Imagine being Frank Coonelly in this situation. Coonelly, the Pirates’ team president, has publicly supported a cap. Had our fictional cap/floor arrangement been instituted last year, the Pirates would have needed to increase their Opening Day payroll by $28 million. Not only would the team have taken a big loss, but Neal Huntington’s long-term strategy would have been sabotaged, since the team would have had to sign a number of veterans just to meet the minimum payroll.
Now fast forward to 2009. Let’s say the Pirates’ sales staff runs into major headwinds, with the team struggling and the economy sinking. The team’s top line takes a hit, falling $10 million from 2008. The Mets and Yankees, meanwhile, open their new ballparks, and each team increases its local revenue by $50 million. If the twenty-seven other teams are flat, total industry revenues rise by $90 million (not including any appreciation in national media revenue). Forty-five percent of that, of course, goes to the players. So even as the Pirates’ purchasing power decreases, the payroll floor actually rises.
In other words, without a more “socialist” distribution of income, the system crumbles under it’s own guidelines.
Until recently, the NFL has been uniquely fit for this type of model, since most of its revenues have come from national television contracts. But now, with local revenues rising, small-market teams are feeling the pinch. This past May, the owners unanimously voted to opt out of their collective bargaining agreement, which was supposed to run through 2012. Some blamed the players’ share of revenues. Others, including Dan Rooney of the Steelers, cited the need for more local revenue sharing.
But sharing local revenue has a major drawback: it is a tax, which inevitably lowers incentives and decreases output. If the NFL shared all (or even most) local intake, why would an individual team ever look to maximize revenues at its own cost (i.e. by hiring a sales staff, or cleaning its own stadium)?
The NHL, which also has a hard cap, does very little revenue sharing, partly thanks to an overly convoluted system. On a league-wide level, the results have been very positive; the NHL has had record revenues every year since its lockout, and Gary Bettman has been very positive about this season as well. But the NHL is a great example of why caps and capitalism don’t mix: as the league grows, it ends up leaving teams behind. Small-market clubs like the Columbus Blue Jackets and the Nashville Predators are forced to spend almost two-thirds of their revenue on player payroll. And the Phoenix Coyotes, after years of hemorrhaging money, are on the verge of going bankrupt.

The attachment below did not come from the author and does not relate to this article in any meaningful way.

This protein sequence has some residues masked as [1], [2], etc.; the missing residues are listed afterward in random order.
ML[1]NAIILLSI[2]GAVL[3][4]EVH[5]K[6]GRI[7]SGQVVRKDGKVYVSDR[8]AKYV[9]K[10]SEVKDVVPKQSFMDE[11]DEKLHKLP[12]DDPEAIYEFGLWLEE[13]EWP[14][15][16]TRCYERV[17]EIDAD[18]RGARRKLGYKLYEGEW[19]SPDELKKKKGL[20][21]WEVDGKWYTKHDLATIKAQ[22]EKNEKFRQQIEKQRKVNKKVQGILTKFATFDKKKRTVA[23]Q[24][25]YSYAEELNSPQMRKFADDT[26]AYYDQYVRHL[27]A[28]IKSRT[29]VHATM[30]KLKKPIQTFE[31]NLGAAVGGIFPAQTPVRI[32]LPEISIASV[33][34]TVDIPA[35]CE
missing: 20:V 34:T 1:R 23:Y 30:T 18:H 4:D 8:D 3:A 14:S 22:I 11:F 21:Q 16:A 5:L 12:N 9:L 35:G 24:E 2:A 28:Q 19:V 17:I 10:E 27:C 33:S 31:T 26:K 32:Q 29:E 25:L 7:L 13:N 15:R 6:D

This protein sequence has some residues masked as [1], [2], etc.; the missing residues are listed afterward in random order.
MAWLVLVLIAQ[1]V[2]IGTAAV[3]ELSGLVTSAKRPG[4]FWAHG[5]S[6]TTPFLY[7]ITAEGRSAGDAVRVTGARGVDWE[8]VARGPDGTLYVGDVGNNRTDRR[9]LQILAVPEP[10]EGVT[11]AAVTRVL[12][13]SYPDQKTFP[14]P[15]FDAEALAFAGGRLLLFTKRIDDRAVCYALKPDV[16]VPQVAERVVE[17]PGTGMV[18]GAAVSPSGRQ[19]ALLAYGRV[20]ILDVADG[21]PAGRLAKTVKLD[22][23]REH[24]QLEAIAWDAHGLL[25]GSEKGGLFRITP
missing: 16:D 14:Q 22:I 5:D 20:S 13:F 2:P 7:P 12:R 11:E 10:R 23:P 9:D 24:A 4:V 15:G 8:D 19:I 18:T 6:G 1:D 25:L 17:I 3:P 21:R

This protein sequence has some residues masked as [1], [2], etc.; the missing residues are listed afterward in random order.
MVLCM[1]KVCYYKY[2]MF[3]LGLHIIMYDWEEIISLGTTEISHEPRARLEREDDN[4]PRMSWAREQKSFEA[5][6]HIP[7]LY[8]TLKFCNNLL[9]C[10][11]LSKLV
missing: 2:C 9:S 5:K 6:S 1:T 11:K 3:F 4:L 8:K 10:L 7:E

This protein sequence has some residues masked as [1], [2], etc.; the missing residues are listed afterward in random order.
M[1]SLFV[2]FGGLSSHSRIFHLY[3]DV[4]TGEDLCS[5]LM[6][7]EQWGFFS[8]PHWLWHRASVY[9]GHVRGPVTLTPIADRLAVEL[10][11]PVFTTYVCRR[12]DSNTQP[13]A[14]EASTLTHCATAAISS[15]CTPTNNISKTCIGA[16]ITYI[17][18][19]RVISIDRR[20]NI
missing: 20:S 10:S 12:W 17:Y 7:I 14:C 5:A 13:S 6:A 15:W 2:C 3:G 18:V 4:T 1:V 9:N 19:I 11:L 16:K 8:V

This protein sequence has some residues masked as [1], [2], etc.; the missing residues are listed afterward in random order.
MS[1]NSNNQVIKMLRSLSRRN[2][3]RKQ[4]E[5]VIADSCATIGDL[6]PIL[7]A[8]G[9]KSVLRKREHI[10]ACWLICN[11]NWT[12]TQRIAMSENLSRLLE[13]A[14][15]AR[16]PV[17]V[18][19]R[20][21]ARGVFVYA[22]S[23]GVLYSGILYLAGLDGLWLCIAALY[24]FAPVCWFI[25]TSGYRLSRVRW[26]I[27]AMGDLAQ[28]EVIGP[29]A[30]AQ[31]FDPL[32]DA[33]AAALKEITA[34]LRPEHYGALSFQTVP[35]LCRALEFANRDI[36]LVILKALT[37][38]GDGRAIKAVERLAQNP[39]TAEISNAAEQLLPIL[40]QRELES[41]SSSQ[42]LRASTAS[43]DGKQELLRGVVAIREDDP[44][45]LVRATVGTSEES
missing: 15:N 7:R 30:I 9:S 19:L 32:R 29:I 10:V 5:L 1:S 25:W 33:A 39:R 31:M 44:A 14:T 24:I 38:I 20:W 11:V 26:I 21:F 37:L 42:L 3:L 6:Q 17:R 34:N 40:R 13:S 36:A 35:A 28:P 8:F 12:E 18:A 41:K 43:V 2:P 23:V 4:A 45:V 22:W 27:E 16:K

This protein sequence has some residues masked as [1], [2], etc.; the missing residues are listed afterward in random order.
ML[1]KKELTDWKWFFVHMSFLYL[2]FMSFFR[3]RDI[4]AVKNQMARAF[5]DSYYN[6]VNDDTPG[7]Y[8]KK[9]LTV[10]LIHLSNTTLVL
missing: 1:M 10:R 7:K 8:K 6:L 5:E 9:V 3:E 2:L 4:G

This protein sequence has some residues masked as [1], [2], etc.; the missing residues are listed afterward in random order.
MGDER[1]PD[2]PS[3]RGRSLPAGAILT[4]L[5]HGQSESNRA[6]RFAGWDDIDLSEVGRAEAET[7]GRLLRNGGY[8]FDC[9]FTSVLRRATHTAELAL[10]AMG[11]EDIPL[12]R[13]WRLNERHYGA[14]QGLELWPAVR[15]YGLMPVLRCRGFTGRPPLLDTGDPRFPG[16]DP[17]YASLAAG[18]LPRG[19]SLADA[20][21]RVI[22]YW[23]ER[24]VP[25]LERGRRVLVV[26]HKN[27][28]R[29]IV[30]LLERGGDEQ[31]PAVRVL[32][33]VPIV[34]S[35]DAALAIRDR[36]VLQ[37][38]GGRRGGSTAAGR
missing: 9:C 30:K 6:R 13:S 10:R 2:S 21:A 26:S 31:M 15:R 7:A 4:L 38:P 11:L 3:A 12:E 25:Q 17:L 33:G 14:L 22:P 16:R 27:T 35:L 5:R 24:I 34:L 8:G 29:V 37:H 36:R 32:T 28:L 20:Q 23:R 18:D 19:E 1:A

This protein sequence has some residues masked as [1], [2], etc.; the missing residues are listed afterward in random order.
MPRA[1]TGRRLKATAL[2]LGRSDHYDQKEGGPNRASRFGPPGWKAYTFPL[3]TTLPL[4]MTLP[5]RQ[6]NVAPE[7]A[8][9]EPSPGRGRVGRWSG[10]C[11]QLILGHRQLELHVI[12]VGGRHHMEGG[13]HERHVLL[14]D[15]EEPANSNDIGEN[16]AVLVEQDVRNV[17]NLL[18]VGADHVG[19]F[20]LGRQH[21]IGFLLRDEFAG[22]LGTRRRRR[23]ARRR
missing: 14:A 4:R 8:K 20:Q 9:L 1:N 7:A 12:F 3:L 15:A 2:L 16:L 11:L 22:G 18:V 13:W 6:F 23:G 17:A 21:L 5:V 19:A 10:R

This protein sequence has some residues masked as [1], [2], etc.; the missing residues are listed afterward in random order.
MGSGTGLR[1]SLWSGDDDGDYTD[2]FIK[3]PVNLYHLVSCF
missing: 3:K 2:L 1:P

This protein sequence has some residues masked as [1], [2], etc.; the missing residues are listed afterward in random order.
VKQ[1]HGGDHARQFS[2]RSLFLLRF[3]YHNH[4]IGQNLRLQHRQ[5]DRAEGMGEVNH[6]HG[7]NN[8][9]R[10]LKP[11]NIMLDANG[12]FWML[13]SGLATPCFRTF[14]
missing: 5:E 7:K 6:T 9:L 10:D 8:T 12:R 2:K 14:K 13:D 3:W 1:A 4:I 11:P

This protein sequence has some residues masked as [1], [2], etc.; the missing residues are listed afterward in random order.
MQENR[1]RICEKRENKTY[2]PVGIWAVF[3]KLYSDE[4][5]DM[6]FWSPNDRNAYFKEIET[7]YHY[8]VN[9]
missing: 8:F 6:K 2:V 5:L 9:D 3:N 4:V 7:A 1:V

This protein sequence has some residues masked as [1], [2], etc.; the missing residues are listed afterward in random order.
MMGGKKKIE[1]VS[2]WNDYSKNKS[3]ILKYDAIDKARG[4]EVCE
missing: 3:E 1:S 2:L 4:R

So what’s the best solution? Certainly not the NBA’s soft-cap system, which has too many problems to even count—imagine having to take on Gary Mathews Jr, Louis Castillo or Carl Pavano every time you wanted to unload a high-priced veteran.
So instead of these models, what if there was an uncapped league, a “free market” set-up with limited local revenue sharing to support small-market teams, and a post-season system that naturally created tremendous parity? Does this sound familiar? It should. It’s what MLB has had in place for over a decade, leading to record growth in both attendance and revenue.
The expanded postseason is key. More than any other sport, MLB’s playoff system acts as an equalizer. Fair or not, in broad strokes, a team that wins 83 games in a bad division has as much chance of winning the World Series as the Yankees or the Red Sox. Seemingly, no matter how much those teams spend over the winter, that competitive advantage is neutralized come October.
So while the capped leagues all struggle to find the right balance between capitalism and socialism, baseball continues to prosper operating within a much more free-market system. Teams in big markets and small markets alike are making money, and everyone has a chance to win it all.
I understand the system is far from perfect, but from a financial standpoint it is doing as well as one could expect.
From a competitive standpoint, look for another note in the not-too-distant future. I’ll break down the diversity of playoff participants/winners over the last two decades for ever major sport and you are going to find yourself somewhat surprised…
EDIT: Here is the aforementioned piece.